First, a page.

Watch: Pumpkin the goat takes first steps with prosthetic leg
MARQUETTE, Mich. (WJMN) – A goat surrendered to the Upper Peninsula Animal Welfare Shelter (UPAWS) in Gwinn, Michigan, a few weeks ago is learning to walk again, and she’s had a lot of help along the way.
Naomi Noordyk-Piirala and her husband Tim own Dead River Farm. When they first met Pumpkin, they knew she had to join their herd.
“The original call was just for the other goat. My husband and I went to UPAWS. We saw her and just saw how much she wanted to thrive, and we couldn’t leave her there,” Noordyk-Piirala told Nexstar’s WJMN.
What Noordyk-Piirala saw was that one of Pumpkin’s legs wasn’t functioning properly.
From there, Pumpkin and her new family were connected with Samantha Eckert at Northern Orthotics & Prosthetics. Pumpkin isn’t their typical client.
“We provide bracing and artificial limbs to humans, ranging from children to adults. That’s our main focus. But we often have people contact us about their pets who, a lot of times feel like they are part of the family anyway. We’ve tried to help out as much as we can,” Eckert told WJMN.
After seeing some pictures and videos, Eckert said there was no question she wanted to help. The first step was evaluating Pumpkin to see if she could even physically use a prosthesis.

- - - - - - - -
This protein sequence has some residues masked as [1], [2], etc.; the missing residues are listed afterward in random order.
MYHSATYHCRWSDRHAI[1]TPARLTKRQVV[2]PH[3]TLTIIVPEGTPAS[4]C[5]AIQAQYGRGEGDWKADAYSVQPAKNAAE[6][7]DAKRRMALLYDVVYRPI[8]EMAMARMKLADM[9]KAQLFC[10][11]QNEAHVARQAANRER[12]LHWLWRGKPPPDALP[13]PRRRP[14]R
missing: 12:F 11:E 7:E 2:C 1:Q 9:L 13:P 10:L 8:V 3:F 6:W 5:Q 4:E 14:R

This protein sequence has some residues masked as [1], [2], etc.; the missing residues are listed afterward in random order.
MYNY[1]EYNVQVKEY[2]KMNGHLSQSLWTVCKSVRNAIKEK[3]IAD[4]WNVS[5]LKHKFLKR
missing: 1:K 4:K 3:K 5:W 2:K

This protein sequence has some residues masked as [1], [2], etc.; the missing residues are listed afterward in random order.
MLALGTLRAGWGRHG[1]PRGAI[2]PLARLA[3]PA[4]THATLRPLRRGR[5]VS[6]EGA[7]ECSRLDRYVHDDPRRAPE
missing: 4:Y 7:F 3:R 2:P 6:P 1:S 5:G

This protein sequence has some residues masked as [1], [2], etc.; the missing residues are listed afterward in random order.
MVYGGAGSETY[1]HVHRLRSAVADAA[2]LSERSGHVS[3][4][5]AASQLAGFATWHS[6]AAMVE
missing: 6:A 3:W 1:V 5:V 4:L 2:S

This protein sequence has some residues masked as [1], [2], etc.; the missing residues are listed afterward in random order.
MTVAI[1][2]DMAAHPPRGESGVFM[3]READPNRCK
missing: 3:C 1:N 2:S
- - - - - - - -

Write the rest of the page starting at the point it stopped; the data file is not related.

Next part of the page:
“We took a mold of her leg in order to make a custom socket or top part of the prosthesis that would get strapped on her. We took the mold and then I brought it back to the lab. I was able to turn it into a mold of her leg and then modify it to create this custom plastic socket version of her leg.” Eckert continued, “Then we just assembled from there. I had to do some research to figure out what the foot should look like and how she was going to be able to walk with it because I don’t work with animals very much. It was a fun opportunity for me to do some research too.”
All of the time and materials were donated by Northern Orthotics. As a show of gratitude, Dead River Farm made a donation to Bay Cliff Health Camp and UPAWS on behalf of Pumpkin.
“I have a feeling me and Pumpkin are going to be friends for a long time. We’ll probably end up making a couple iterations of the socket and maybe change some things with the grip on the foot. We won’t really know until we try it. Like I said, this is my first goat. We’ll see how it goes and I’m sure Naomi and I will stay in touch,” said Eckert.
You can follow Pumpkin’s journey through Dead River Farm’s Facebook page.
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